Over the weekend an interesting story appeared on the BBC news and in the Sunday papers. The story goes that an Australian couple left a Thai surrogate mother with a baby who is genetically their child. The reason for this abandonment is that the baby is not perfect. If that is not bad enough the couple has taken the healthy twin sister of this baby back home to Australia. Some newspapers reported that the Australian parents knew that the baby had Down’s syndrome from the fourth month of gestation onwards, but that they did not ask until the seventh month – through the surrogacy agency – for selective abortion of the affected fetus. The surrogate mother, Pattaramon Chanbua, says that the couple were told: (a) that she was carrying twins and (b) that one of the twins had Down’s syndrome as well as heart problems. The surrogate mother refused the intervention on the grounds of her Buddhist beliefs.
Surrogacy is often a commercial transaction e.g. in the USA, although such a ‘business contract’ is not legal in the UK (Ireland 2011) and some parts of Australia as widely reported in the media. However, in this case the Australian couple had paid Pattaramon Chanbua (a mother of two) to grow and carry the baby for them. She told the BBC that she had engaged in the surrogacy deal to get money to pay for the education of her other children.
This case epitomises several aspects of life that are of interest to sociology: (a) the commodification and commercialization of life (and health); (b) inequality and exploitation; and (c) globalisation. Commodification refers to the process by which something that was not originally bought and sold becomes a good or service, i.e. a commodity that is for sale. As we become more modern and with economic progress/the rise of capitalism, more and more parts of our lives become commodified. Modernisation changes society and its social institutions and organisations. Economic development is based on industrialisation, but is also strongly linked to urbanisation, mass education, occupational specialisation and communication development, which in turn are linked with still broader cultural and social changes (Inglehart 1997).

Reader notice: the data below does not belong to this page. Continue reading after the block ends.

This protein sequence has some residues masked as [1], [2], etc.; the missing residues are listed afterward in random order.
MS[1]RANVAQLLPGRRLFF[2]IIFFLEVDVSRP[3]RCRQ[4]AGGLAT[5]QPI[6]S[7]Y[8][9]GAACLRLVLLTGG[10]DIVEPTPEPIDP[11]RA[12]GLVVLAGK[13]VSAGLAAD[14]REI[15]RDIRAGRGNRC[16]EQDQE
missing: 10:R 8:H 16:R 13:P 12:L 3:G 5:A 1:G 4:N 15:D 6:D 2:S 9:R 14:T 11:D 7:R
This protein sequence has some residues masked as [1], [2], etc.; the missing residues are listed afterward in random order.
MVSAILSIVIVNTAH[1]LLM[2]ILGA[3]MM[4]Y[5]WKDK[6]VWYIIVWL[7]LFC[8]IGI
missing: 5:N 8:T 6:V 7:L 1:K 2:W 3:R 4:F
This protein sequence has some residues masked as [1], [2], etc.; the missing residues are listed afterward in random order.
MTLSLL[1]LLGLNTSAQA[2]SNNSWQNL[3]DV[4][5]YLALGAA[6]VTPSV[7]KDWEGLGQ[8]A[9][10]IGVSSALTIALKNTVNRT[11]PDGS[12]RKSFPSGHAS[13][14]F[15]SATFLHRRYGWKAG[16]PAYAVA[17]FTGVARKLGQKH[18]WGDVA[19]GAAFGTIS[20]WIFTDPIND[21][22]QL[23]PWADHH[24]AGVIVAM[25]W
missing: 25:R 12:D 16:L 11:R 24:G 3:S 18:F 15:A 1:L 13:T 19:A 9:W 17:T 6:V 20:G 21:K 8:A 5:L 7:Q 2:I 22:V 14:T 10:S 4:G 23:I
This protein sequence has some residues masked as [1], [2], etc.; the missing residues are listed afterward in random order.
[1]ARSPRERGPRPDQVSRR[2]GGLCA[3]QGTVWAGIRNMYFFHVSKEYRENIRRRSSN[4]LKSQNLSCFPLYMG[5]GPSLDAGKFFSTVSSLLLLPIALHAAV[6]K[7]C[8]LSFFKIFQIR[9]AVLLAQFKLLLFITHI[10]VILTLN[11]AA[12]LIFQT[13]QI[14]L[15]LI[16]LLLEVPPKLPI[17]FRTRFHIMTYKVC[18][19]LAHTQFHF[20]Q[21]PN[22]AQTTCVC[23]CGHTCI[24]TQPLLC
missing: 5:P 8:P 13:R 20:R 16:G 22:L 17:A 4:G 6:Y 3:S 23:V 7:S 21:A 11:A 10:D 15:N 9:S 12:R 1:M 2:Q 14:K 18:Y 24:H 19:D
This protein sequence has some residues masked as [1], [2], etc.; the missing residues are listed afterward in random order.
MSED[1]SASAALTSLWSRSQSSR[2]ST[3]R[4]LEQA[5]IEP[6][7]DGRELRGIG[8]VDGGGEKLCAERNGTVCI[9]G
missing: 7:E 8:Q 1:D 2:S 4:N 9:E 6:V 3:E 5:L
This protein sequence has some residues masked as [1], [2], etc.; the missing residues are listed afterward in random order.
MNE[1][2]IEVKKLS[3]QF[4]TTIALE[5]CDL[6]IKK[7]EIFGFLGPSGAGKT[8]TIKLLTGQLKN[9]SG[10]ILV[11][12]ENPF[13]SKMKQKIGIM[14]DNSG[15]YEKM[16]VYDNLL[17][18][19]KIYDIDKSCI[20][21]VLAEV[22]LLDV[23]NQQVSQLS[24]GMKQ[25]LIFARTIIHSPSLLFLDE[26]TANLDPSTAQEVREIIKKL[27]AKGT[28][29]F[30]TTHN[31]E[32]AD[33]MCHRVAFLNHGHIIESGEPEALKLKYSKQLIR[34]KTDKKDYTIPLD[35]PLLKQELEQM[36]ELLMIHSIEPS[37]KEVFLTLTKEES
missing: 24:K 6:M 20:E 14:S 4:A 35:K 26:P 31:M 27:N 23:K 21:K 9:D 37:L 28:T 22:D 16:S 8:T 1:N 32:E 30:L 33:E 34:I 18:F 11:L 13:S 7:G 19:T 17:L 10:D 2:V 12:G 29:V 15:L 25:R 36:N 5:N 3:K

The second key issue sociologists are interested in is inequality and the link between poverty and poor health. In a global perspective where we, people in high-income countries, or so-called developed countries exploit people in low-income countries (or Third World, developing countries or under-developed countries).
Thirdly, globalisation refers to the world becoming a smaller place, both in terms of physical travel as well as the way we perceive it (Simkhada & van Teijlingen 2009). It takes us less time to travel to London, Paris, Kathmandu than it took our parents’ or grandparents’ generation, and at the same time the information about a disaster or a human tragedy story such as this one in Thailand reaches us more or less instantaneously. At the same time, modernisation and globalisation, particularly in many low-income societies, are contributing to rapid socio-cultural changes.
Surrogacy as commodification
Surrogacy is the commodification of a couple having a baby themselves. Other social solutions from the past to the problem of not being able to conceive include: (a) having more than one wife, a solution for men in a patriarchal society; (b) for women sleeping with their husband’s brother, to increase the likelihood that the baby ‘looks like’ the husband; and (c) adopting someone else’s child.